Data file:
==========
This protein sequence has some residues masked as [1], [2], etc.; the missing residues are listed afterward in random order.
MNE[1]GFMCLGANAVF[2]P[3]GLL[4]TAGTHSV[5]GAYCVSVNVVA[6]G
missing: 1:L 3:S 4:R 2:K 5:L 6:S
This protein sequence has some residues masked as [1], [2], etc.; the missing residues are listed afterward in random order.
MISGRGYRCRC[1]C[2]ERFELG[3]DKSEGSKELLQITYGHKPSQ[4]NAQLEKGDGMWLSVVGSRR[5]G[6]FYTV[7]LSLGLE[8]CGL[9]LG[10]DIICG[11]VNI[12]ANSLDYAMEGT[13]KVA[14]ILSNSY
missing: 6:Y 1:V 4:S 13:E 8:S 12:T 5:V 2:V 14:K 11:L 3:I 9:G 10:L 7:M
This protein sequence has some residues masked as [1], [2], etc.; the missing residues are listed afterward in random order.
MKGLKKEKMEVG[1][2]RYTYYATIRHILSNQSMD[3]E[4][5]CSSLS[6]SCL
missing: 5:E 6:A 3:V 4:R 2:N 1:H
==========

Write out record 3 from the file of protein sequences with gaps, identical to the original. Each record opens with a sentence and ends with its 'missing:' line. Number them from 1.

This protein sequence has some residues masked as [1], [2], etc.; the missing residues are listed afterward in random order.
MKGLKKEKMEVG[1][2]RYTYYATIRHILSNQSMD[3]E[4][5]CSSLS[6]SCL
missing: 5:E 6:A 3:V 4:R 2:N 1:H